Note that prequalification happens while you’re shopping for and comparing loan offers, and the requirements usually aren’t very strict. By contrast, a pre-approval typically requires that you provide more information to the lender, who will likely perform a hard credit pull. This may affect your credit.

Shop around and compare lenders

You’ll want to shop around and receive a handful of prequalified loan offers. Don’t accept the first loan offer you receive since you may receive better terms with other lenders. 

Remember, the offers you receive contain provisional rates and terms, which are subject to change once you formally apply with the lender.

Credible lets you easily compare personal loan rates from multiple lenders in one place.

Go over loan details

As you compare loan offers, pay special attention to the following:

  • APR: Annual percentage rate, or APR, is the total cost of the loan, including the interest rate and any fees.
  • Loan term: Longer-term loans usually come with lower monthly payments. But the longer the loan term, the more interest you’ll pay.
  • Origination fee: Some lenders charge this fee to process your loan application, and it’s usually deducted from your total loan funds.

Apply for the loan

Ready to formally apply for a personal loan? The information you’ll need to provide could vary among lenders. But you’ll typically have to furnish your contact information, income and employment data, recurring monthly expenses, and the purpose for the loan.

After you apply, you may be asked to provide supplemental documents, including …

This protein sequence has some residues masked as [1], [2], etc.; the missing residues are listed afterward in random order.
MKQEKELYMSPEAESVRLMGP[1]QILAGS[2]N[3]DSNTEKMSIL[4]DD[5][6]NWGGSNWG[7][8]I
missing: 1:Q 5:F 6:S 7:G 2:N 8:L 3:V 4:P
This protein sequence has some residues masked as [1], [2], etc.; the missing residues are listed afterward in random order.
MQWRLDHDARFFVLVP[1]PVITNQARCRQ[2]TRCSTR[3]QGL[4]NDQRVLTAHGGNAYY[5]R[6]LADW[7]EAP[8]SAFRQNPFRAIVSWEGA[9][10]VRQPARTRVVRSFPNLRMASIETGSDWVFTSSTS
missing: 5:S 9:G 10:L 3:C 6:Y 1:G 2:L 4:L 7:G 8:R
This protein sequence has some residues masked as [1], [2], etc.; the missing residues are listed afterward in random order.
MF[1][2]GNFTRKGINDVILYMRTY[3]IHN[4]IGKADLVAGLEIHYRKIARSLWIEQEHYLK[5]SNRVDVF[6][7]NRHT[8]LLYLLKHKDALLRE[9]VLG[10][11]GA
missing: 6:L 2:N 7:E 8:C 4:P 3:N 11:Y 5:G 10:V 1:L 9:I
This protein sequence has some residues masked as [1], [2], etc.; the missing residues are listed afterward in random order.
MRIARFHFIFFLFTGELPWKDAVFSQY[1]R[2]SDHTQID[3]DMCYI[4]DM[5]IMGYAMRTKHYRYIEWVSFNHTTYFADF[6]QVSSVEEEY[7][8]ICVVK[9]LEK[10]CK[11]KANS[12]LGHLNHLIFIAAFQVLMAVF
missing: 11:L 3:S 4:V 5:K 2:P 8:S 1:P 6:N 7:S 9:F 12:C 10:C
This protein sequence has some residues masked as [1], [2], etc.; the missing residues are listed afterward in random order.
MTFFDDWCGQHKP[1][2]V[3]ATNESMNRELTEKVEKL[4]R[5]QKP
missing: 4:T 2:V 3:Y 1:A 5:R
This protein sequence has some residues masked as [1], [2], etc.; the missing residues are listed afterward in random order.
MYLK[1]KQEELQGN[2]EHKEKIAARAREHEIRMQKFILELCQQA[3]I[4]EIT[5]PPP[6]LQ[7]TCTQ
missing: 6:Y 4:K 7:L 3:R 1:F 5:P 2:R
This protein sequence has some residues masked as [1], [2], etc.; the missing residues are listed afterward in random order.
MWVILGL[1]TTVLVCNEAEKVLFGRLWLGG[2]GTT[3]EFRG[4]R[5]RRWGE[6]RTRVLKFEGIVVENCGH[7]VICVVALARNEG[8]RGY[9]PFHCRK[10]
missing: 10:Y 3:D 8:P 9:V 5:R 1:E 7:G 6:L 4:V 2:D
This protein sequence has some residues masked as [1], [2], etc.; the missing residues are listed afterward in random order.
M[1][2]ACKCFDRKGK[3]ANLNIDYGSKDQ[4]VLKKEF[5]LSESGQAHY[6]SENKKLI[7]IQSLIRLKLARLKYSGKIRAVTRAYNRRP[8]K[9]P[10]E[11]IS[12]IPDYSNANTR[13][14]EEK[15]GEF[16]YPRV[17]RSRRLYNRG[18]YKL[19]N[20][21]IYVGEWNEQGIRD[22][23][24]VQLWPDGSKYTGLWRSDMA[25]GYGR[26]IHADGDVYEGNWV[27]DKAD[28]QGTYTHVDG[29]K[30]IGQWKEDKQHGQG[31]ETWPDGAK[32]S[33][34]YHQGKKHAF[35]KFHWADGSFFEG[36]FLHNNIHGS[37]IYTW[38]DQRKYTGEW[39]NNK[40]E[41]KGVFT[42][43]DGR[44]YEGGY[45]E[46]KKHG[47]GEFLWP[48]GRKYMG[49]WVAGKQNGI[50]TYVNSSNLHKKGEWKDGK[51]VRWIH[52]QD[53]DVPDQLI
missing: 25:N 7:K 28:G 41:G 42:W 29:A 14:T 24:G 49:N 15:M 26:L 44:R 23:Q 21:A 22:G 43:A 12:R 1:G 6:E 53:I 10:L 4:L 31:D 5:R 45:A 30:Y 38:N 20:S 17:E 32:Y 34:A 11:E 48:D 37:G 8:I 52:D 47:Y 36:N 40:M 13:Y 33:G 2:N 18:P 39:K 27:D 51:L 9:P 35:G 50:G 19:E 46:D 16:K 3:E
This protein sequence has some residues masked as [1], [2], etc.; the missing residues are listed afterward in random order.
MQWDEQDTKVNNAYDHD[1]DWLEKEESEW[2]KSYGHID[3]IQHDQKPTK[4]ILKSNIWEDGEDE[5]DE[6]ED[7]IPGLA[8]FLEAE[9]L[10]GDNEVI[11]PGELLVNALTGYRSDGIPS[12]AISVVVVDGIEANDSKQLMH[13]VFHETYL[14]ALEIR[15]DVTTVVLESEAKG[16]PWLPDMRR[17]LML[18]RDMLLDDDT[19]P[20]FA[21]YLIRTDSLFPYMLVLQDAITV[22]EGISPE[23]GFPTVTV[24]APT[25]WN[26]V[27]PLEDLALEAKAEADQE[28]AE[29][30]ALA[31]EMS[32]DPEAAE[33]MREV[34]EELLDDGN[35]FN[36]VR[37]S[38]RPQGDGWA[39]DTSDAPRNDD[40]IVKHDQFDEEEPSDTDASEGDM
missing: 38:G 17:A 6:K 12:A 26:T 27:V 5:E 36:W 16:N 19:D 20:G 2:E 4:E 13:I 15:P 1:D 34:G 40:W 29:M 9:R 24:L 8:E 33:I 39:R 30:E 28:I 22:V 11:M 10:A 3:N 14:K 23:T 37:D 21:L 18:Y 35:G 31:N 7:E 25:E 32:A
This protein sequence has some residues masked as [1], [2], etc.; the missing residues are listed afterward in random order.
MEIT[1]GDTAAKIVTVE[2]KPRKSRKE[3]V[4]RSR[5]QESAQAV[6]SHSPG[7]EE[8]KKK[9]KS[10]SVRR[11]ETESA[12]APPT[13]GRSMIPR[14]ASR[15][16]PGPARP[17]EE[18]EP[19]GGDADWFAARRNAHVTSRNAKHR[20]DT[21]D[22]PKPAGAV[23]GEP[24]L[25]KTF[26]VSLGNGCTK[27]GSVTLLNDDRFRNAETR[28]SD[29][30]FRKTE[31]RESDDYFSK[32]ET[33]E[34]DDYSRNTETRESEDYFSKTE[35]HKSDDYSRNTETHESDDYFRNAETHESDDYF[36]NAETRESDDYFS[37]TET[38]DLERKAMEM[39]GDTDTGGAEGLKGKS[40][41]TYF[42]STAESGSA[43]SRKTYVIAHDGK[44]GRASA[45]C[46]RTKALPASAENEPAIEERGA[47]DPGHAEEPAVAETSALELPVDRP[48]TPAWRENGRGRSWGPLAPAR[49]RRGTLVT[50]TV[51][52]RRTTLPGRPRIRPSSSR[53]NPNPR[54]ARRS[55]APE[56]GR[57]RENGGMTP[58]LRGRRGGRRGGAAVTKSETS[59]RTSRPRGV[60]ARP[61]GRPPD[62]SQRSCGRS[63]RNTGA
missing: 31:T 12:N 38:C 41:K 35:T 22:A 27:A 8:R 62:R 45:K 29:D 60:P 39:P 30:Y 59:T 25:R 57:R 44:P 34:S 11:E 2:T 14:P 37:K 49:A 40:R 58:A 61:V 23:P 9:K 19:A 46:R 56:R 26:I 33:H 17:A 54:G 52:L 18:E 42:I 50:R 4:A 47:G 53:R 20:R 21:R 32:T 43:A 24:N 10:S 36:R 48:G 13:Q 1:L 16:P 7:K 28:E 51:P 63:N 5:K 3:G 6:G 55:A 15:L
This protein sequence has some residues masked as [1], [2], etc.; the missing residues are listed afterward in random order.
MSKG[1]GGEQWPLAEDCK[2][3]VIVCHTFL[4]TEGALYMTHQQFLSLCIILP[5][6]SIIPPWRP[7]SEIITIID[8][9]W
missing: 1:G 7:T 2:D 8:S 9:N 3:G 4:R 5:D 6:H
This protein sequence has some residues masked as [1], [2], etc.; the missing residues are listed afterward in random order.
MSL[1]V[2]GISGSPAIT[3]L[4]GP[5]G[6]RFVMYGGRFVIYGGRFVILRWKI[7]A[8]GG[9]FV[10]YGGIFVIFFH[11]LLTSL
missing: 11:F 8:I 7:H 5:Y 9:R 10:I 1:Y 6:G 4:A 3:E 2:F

• Proof of residence
  • Copy of your driver’s license
  • Bank statements
  • Tax returns
  • W-2s
  • Pay stubs

It’s important to submit any required documentation as soon as possible in order to keep the application process moving along. 

Close the loan

The lender will review your application and supporting documents and decide whether to approve you for the loan. If you’re approved, you’ll need to sign the final loan documents and accept the interest rate and terms. 

Once the loan is finalized, the funds will be transferred to your bank account, which could take a few business days if your lender is a traditional financial institution. If you’re dealing with an online lender, you might receive your funds in as little as one business day, depending on the lender.

What factors do lenders consider when you apply for a loan?

Lenders consider several factors when determining your eligibility for a personal loan.

  • Credit score and history: Having a good credit score makes it easier to qualify for personal loans and other types of credit, with lower interest rates to boot. Lenders determine your credit health by reviewing your credit score and credit reports for negative marks, such as late or missed payments and accounts in default.